No big rush for supplies, but security still a priority

Posted: Sunday, February 16, 2003

Americans in some parts of the country may be preparing for the worst now that President George W. Bush has raised the security threat level to orange and war with Iraq seems imminent, but here on the Kenai Peninsula, life appears to be going on normally.

A quick check of department stores indicates no run on emergency supplies. Shelves remain stocked with what appear to be the most popular safeguards against terrorist attack in other parts of the country -- duct tape and plastic sheeting.

Scott Ulmer, owner of Ulmer's Drug and Hardware in Homer, said he hasn't heard one customer inquire about safety gear or even raise the topic of the terrorism concern.

"I haven't seen anything that would qualify as a run," he said.

Neither had Terry Rahlfs, manager of the Soldotna Fred Meyer store, though the store is preparing. Fred Meyer warehouses, he said, are shipping emergency supply-type merchandise to their stores.

While the general population may appear casual, officials whose jobs require them to tune up emergency management procedures are not taking the threat of terror attacks lightly, even if the Kenai Peninsula is relatively free of high-value targets like the subways, suspension bridges and monuments common in large urban areas of the United States.

Lisa Parker, with Agrium public relations, said safety measures have been put in place at the company's fertilizer plant.

"Security issues are something everyone takes very seriously," she said.

Not long after the Sept. 11, 2001, terrorist attacks, steps were taken to heighten security around the petro-chemical plants at Nikiski. For instance, it is now illegal to park along a two-mile stretch of the Kenai Spur Highway from just south of BP's gas-to-liquids plant to north of the Tesoro Refinery.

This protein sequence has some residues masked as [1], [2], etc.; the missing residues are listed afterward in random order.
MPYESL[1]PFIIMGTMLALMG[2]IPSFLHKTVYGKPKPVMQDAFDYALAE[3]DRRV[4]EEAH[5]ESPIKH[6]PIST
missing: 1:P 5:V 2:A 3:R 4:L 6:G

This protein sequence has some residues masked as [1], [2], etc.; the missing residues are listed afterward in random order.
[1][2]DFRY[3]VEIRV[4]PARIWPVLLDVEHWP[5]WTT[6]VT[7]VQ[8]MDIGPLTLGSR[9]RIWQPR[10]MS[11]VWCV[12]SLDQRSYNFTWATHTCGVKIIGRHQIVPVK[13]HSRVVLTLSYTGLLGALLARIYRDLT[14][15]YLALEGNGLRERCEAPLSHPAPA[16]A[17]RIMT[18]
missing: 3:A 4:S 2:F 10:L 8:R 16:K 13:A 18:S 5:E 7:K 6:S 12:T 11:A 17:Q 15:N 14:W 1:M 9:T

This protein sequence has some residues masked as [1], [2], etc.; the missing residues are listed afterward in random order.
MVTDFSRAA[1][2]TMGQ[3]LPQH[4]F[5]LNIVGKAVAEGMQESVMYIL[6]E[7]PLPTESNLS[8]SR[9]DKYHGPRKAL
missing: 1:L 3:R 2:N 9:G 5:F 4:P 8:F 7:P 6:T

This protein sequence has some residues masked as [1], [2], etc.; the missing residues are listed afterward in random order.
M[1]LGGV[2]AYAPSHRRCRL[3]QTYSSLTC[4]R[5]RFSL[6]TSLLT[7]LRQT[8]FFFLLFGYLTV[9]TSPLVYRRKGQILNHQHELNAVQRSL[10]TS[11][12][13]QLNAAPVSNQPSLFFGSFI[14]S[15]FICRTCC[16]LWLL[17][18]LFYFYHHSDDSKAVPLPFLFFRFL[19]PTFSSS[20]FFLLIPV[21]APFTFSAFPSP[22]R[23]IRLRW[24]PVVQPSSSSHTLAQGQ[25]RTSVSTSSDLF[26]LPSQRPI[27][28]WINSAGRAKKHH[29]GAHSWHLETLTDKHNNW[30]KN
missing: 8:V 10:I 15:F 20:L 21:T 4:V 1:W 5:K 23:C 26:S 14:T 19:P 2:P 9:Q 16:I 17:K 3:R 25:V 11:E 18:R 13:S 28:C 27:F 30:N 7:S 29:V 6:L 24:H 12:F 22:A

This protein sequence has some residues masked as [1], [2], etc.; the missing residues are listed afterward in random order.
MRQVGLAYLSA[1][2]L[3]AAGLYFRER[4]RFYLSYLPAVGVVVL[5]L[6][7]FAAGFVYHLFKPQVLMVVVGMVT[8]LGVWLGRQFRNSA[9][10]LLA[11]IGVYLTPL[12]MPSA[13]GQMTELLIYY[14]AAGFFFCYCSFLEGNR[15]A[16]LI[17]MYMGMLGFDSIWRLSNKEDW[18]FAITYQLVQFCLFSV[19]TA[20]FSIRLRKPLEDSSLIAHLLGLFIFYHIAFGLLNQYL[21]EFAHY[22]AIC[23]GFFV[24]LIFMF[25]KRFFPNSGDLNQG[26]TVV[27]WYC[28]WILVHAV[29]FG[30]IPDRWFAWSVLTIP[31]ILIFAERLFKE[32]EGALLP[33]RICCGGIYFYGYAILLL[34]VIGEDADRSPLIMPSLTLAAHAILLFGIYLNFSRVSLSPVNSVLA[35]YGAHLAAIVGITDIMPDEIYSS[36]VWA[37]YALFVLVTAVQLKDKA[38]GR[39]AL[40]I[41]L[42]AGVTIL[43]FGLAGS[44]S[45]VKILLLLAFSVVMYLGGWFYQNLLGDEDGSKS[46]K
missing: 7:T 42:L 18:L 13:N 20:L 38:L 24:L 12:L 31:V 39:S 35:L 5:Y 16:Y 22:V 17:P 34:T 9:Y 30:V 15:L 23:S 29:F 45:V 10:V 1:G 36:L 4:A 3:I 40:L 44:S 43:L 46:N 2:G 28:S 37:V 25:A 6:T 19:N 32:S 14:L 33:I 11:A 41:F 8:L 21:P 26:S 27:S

Alan Thye, safety supervisor at Agrium , said that in the wake of the terrorist attacks, Agrium, then Unocal, met with its industrial neighbors to map out their own security levels, even before the Department of Homeland Security was created.

"We pre-planned what we would do for medium- and high-risk scenarios," Thye said. "When the homeland security levels were adopted, ours fell right in place."

As levels were announced, security at the Nikiski plants remained in step with federal guidelines, he said. Security forces at the plants were already cooperating.

"We call it our neighborhood watch," he said.

Thye said no matter what may cause a problem at the plant, be it an accident or sabotage, the immediate job is containment. He said he believes the response at the plants has been appropriate.

One advantage for the plants is that they are self-contained. For instance, security fences surround all of them.

"Security at facilities around the country used to be about making sure people didn't walk out with stuff," he said. "They're still tasked with that, but its more important now to make sure people outside don't bring things into a plant. There's been a shift in thinking."

Parker also said Agrium has had an ongoing safety program meant to educate area residents about how to themselves in the event of a chemical release at the plant. A video explaining the program, called "Shelter In Place," demonstrates how to seal up one's home against airborne chemicals.

Since Sept. 11, however, Agrium has been sharing the video and emergency preparedness information with anyone who wants it anywhere in the country.

"The first phone call I got was from someone on Long Island (New York)," Parker said. "It was just a homeowner."

He'd heard about Agrium's chemical emergency preparedness program and wanted the video.